BROWNSVILLE, August 12 - Two Brownsville Border Youth leaders have each won a major community activism award and $5,000 to help improve the lives of families in Cameron Park, the largest colonia in the United States.
Miriam Aguayo and Karina Mendieta received their Sargent Shriver Youth Warriors against Poverty Leadership awards from the Marguerite Casey Foundation, a national, independent grant-making foundation dedicated to helping low-income families strengthen their voice and mobilize their communities.
Aguayo and Mendieta are both aged 22. Both are set to graduate from UT-Brownsville later this year. Aguayo, who is studying history at UTB, hopes to become an immigration lawyer. She will use her prize money from Marguerite Casey on voter registration and voter turnout projects in Cameron Park. Mendieta, who is studying teaching at UTB, hopes to become a bilingual teacher. She will use her prize money from Marguerite Casey to help fight obesity among the youth in Cameron Park.
“People talk about our young people being future leaders. Karina and Miriam are leaders already. They have already proved themselves. They come here every day with energy and ideas. I think they have the energy to change the world. I am so proud of them,” said Lupita Sanchez, coordinator of community services for Proyecto Juan Diego in Cameron Park.
Sanchez said that like other members of Brownsville Border Youth, Aguayo and Mendieta are hard workers. “They think nothing of working out in the sun all day or putting on a vigil to help immigrants, or flying to Austin to advocate for our community. To me they are the heroes of our community,” Sanchez said.
Cameron Park, just north of Brownsville, is unincorporated and has 8,000 residents, of which about half are below the age of 18. One of the poorest parts of the United States, the average income is between $16,000 and $24,000, according to Sanchez.
Sargent Shriver was the driving force behind the creation of the Peace Corps, founded the Job Corps, Head Start and other programs as the "architect" of President Johnson's “War on Poverty.” A member of the Kenney family through marriage, Shriver served in the Kennedy and Johnson administrations. He was a U.S. ambassador to France and later was George McGovern’s running mate in the 1972 presidential election.
Aguayo and Mendieta both received a book about Shriver’s life, titled “A Good Man,” in addition to their award and $5,000.
Aguayo and Mendieta were nominated for the Marguerite Casey award by the RGV Equal Voice Network. Each had to submit ideas on how to transform their community. In order to win the award they had to develop concrete plans to put their ideas into practice.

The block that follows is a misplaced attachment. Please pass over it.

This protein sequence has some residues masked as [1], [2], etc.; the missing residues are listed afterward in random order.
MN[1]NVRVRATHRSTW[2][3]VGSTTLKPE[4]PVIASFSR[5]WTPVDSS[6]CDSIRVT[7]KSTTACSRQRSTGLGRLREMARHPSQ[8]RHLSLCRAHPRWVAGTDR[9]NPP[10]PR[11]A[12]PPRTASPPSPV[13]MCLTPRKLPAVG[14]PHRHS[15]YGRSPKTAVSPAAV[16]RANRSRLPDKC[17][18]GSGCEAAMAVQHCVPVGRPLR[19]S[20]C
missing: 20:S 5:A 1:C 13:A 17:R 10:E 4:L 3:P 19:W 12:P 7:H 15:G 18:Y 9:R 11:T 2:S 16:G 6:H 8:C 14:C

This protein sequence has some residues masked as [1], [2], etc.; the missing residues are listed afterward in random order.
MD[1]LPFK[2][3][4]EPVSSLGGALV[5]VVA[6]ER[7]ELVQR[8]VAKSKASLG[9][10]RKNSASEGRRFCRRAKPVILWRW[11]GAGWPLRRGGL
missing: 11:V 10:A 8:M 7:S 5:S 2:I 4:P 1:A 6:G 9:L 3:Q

“Voter turnout in the 2012 general election in Cameron Park was 39 percent. We want to improve upon that. We want to get a ten percent increase, at least,” Aguayo told the Guardian. Her proposal is to go door-to-door encouraging people to register and vote, to hold a registration event at a Cameron Park citizenship ceremony, to hold a Get out the Vote fair, to hold a pledge campaign and to stage a town hall meeting in Cameron Park with local candidates. “We want to get the youth involved, to start a culture of voting,” Aguayo said.
Aguayo started working at Cameron Park as a part-time youth worker at the start of the year. She said she is in awe of the work done in the community by her peers in the Brownsville Border Youth. In recognizing Aguayo, Marguerite Casey said it liked her previous work helping to tutor Army veterans and the children of migrant workers.
Mendieta was born and raised in Cameron Park. When she was young the colonia lacked paved streets and street lighting. She has worked on youth issues with Proyecto Juan Diego for the past eight years. She said she got the idea for an initiative on obesity after visiting schools for observation days as part of her degree course. In recognizing Mendieta, Marguerite Casey said it liked her previous work in staging a Stop the Cycle of Obesity seminar for young people that focused on what to do to prevent obesity. The group also noted Mendieta was part of a successful campaign to stop smoking in public places in Brownsville.
“Visiting the schools, I noticed how many kids were overweight. I thought, we have to do something about this so we organized a Stop the Cycle of Obesity event. We want to do an even bigger event, either later in the year or early the following year,” Mendieta said. Plans include bringing in a zumba dance instructor, bringing in experts to talk to youth about the importance of eating healthy foods, and getting more recreational activities in local schools. Mendieta noted that nearby Gallegos Elementary School has a gym but no playground. “The nearest park is about a ten minute drive from Cameron Park. I think we could make room for a park on the abandoned lots within Cameron Park,” Mendieta said.
Sister Phyllis Peters, of Proyecto Juan Diego, said she is very proud of the youth because they have done a lot in the past and they have a lot of good ideas for the future. “We want the youth to be the instigators of the changes because they believe in justice,” Peters said.
Marguerite Casey Foundation President and CEO Luz Vega-Marquis said 14 Sargent Shriver Youth Warriors against Poverty Award winners were chosen from across the United States. She said each, including Aguayo and Mendieta, has a unique and inspiring story. “Each is a local hero whose work is a powerful example of Sargent Shriver’s call to ‘serve, serve, serve’,” she said.
Vega-Marquis said of the Award winners: “Their activism, born out of necessity and rooted in personal experience, is fueled by their belief in a better tomorrow for themselves, their families and future generations. These young people are passionate and courageous and poised to take the reins as a new generation of leaders.”